KECOBO’s National Rights Registry: De Facto Formalities?
In the past two years, there have been considerable changes to Kenya’s copyright legal framework. The Copyright (Amendment) Act, 2019 was enacted, the Copyright Regulations, 2020 and Copyright (Collective Management) Regulations, 2020 were issued, and the National Rights Registry (NRR) was established. While these changes may seem uncontroversial (and possibly iterative), this post focuses on an implicit but potentially drastic effect of these changes: the introduction of formalities.
To understand these reforms, it is necessary to highlight some clear motivations that contributed to the process. In 2019, a section of Kenyans (predominantly those in the music industry) took to social media to express frustration at the negligible amount of royalties remitted to artists by Collective Management Organisations (CMOs). A large part of this scorn was directed at the Music Copyright Society of Kenya (MCSK).
Establishment of National Rights Registry
A few months after this public outcry, the President of Kenya, in an address to the nation, made a few practical directives. With the aim of increasing the amount of disbursed royalties by tenfold, the President ordered a restructuring of the compensation structure. Referencing a Memorandum of Understanding (MOU) signed between three CMOs (MCSK, KAMP and PRSK), under the guidance of Ministry of ICT (MoICT) and the Kenya Copyright Board (KECOBO), the President announced a centralisation of the compensation structure. Hoping to remove ‘middlemen’ from the chain of remuneration (mainly Content Service Providers such as Viusasa), the President urged all CMOs to channel payments of royalties through KECOBO. Crucially, he also stated that his ‘practical directive’ was to have all rightsholders register with KECOBO in order to ensure compensation.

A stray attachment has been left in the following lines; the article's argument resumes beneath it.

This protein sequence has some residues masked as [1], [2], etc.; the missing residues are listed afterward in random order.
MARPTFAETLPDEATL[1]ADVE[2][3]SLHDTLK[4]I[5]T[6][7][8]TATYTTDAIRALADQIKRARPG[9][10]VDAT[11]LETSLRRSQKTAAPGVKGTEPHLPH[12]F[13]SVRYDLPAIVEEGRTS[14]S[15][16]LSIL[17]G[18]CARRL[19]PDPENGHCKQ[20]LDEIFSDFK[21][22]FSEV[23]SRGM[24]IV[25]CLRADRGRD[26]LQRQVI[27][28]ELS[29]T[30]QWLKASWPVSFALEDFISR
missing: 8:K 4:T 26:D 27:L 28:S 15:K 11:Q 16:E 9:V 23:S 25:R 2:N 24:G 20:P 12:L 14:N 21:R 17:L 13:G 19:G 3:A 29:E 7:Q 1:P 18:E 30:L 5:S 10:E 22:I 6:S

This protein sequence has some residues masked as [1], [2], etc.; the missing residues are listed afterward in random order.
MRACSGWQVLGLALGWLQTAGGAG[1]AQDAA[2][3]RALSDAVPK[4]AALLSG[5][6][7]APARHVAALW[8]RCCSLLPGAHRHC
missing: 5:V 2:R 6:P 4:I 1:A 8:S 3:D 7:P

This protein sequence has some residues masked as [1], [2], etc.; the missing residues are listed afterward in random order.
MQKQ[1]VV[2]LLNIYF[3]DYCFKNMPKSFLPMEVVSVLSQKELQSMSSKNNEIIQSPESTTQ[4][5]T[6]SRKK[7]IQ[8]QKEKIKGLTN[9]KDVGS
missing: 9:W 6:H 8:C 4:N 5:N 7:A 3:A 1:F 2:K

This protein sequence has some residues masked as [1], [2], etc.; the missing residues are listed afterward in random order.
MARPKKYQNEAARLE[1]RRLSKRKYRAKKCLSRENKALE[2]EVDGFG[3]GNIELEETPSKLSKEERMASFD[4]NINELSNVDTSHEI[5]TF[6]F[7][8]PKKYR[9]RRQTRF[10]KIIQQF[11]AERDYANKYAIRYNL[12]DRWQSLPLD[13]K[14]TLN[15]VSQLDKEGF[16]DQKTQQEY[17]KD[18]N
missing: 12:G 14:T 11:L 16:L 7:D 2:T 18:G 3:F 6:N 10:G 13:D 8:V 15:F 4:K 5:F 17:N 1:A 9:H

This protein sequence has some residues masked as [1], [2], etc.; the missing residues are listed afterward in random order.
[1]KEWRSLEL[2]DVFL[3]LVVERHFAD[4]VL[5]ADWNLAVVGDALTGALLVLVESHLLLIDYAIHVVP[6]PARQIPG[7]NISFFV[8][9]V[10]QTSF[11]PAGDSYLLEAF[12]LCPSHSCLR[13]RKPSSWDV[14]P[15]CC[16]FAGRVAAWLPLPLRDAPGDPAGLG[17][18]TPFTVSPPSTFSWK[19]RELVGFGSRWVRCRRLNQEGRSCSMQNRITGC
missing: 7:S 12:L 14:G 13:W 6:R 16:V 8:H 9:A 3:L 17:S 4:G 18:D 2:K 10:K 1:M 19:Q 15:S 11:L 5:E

Stating that rightsholders need to register to facilitate their compensation is largely uncontroversial; the Copyright (Amendment) Act, enacted a few months prior to the President’s address, provides for registration of copyright works in Section 22A. The Copyright Regulations supplement this position, providing the procedure for such registration under Regulation No. 4. Under Section 22 (5) of the Copyright Act, registration of copyright is not mandatory. The use of registration for evidentiary purposes and as a means to facilitate enforcement has been the norm in Kenya for over two decades. However, one thing make this Directive stand out – the mention of a newly established NRR.
After the President’s address, KECOBO announced the NRR. In a Frequently Asked Questions (FAQ) press release seeking to demystify the new registry, KECOBO clarified that there would be two unique but related systems: the NRR and a Royalty Management System (RMS). The latter consists of three distinct sub-systems: a licensing system; media monitoring system; and distribution system. The NRR, administered by KECOBO, is a digital repository of copyright works. The RMS on the other hand, is administered by CMOs under the supervision of KECOBO. Ideally, once works are registered on the NRR, CMOs will be able to facilitate the licensing of such works, monitor their use, and disburse royalties. How they will go about this remains unclear.
The move to introduce a digital registry, in light of a highly digitising copyright ecosystem, is laudable. However, a critical appraisal of this policy (of pursuing registration of works) raises two questions. These are considered below.
Re-formalisation of Copyright
The first question is whether Kenya has, de facto, reintroduced formalities to ownership and protection of copyright. Formalities here refer to any process rightsholders must comply with in order to obtain an exclusive right/guarantee protection over works e.g., registration, affixing a mark to indicate ownership, or depositing the works at a statutory copyright office.